DB2 for I: Binary-Radix Index
- This is default index for CRTLF command and CREATE INDEX statement.
- It uses the Radix tree data structure.
- The radix tree data structure is a compressed version of the digital tree also called Trie (try) data structure.
There are the main terms in action here
1. Binary tree data structure
2. Trie data structure
3. Radix tree data structure
Binary tree data structure:(Google for more details)
1. It’s a tree data structure where each node can have maximum 2 child nodes.
a. Simple called left node and the right node
2. This structure is arranged in such a way that the value of left child node is less than the value parent node and value of right child node is greater than or equal to the value of parent node.
3. If use Binary search algorithm to look find a match.
Something like this
More details here.
Trie data structure
- It’s a tree-like data structure.
- Each node represents a step or a try towards the required match.
- Its root node is always empty.
- Each node can contain any number of child nodes.
- Right node always contains bigger value than its sibling left node.
For example, let say we have following string key values
In this case, Trie data structure uses individual characters from each string to make sure that a value can be retrieved from the data structure by reading a single branch starting from top node.
So, these values will be represented in this way
Here is how this data structure find a value
- Find “RED”
- Find “CORN”
There is one more term in play here that is “redundant nodes”. Any node with just a single child is called a redundant node. For example, from the branch for the key “APPLE” node A is a redundant node.
Why the redundant nodes matter?
We have only one key starting with letter A. And still, we created 5 nodes to represent a single value and data structure have to take 6 steps to find the match.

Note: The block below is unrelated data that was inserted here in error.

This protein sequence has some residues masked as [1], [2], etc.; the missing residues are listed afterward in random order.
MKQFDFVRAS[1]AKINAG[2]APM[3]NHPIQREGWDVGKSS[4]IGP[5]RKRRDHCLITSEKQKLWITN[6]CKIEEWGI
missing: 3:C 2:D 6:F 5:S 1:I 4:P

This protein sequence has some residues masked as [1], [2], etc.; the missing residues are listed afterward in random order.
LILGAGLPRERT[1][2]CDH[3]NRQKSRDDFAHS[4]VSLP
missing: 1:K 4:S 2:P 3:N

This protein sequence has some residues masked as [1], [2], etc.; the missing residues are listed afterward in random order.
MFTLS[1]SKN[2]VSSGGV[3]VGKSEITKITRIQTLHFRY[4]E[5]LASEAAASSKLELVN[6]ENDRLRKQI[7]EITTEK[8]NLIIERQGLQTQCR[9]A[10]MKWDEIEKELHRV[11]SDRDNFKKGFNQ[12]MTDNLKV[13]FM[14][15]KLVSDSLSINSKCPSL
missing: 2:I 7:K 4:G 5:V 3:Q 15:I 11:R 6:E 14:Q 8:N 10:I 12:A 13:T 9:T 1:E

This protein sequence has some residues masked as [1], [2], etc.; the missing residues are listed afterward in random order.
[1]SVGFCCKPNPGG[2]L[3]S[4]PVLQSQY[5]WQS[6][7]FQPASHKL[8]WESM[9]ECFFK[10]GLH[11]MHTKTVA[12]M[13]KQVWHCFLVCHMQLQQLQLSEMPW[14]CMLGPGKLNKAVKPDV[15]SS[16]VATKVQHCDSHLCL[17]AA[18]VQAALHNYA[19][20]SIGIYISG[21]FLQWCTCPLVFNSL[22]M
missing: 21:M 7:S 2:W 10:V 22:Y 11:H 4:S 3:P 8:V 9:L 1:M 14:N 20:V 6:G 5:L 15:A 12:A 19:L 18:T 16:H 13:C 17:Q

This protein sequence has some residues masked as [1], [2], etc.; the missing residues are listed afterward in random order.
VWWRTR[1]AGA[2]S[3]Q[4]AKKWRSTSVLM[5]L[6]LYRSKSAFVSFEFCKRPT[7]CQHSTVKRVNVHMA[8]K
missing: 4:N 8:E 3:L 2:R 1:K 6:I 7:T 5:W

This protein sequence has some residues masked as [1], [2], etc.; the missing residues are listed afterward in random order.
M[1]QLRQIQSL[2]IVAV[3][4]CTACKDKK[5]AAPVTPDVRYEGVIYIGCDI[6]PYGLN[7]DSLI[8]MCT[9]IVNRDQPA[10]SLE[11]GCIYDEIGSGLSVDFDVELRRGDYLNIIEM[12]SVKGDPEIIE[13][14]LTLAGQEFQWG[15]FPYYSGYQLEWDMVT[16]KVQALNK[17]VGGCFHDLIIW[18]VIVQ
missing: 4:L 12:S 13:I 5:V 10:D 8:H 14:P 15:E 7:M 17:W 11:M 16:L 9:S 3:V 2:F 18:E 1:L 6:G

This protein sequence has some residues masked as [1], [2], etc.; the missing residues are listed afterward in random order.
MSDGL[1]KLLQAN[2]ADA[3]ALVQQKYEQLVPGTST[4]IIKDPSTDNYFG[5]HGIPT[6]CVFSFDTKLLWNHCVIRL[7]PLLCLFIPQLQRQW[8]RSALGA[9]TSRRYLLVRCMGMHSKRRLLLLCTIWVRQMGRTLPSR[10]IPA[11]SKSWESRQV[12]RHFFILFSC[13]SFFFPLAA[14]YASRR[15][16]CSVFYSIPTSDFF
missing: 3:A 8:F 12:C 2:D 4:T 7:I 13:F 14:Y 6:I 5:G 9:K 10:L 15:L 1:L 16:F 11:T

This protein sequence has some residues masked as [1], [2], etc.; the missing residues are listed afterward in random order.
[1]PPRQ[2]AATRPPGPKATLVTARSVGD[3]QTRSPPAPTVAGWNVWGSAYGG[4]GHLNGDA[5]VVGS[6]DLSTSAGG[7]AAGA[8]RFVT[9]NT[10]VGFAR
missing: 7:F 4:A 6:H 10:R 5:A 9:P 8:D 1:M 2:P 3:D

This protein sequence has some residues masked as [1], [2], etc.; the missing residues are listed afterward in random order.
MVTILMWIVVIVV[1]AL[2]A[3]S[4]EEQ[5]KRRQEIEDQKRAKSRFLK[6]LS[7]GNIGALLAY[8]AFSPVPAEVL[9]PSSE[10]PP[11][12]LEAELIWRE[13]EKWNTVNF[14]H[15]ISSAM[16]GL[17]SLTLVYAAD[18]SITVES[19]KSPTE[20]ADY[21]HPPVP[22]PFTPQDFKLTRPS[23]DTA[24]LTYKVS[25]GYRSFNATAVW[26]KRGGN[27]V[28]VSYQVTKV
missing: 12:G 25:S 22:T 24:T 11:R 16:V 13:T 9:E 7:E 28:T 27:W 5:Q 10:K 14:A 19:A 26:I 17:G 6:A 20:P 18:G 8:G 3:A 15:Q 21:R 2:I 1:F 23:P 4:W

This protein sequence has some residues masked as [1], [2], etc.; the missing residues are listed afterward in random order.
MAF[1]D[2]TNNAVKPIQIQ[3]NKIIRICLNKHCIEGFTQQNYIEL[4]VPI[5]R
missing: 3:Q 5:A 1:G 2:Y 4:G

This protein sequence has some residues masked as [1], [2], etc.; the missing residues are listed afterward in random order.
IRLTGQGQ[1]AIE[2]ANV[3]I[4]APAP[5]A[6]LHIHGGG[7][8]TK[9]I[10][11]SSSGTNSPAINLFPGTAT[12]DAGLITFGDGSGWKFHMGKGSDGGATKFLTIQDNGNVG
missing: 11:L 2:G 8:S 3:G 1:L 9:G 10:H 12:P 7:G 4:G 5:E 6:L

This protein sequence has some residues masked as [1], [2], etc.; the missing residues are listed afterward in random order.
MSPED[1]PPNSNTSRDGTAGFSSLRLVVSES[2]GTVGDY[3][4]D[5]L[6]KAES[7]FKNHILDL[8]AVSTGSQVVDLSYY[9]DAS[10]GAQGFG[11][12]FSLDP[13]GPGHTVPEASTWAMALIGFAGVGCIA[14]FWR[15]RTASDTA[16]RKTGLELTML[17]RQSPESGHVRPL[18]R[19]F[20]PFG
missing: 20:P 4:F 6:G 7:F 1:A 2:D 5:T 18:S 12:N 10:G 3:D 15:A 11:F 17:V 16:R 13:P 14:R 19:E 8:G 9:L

Here are other redundant nodes
Radix Tree Data structure(Not the Binary-Radix index).
As I said earlier “Radix tree data structure is a compressed version of Trie (try) data structure.”
So, it compresses these redundant nodes it can save a lot of space and steps to find the final match.
For example, if we compress the five nodes for key “APPLE” into a single node for string “APPLE” it will save a lot of space and step to find the match and that’s what Radix tree does.
So, for the same set of keys, Radix tree will look like this:
- All the redundant nodes are compressed to make a single node.
- Like Trie data structure, one node can have any number of child nodes.
Back to the Binary-Radix Index.
- It’s a mix of Binary Tree and Radix tree
- Each node can have maximum 2 child nodes. Simply called the left child and right child.
- It uses the Binary search algorithm to find a match.
Let say data in the table looks something like this
Now if you search for key = ”RUSH”
- This data structure will go through following nodes
- And will return the RRN = 6.
- Now RDBMS can quickly find a record in the table with RRN and return the all required columns.
- Nodes also contain some metadata.
- Access path maintenance all about rearranging this tree to reflect the changes in the base table.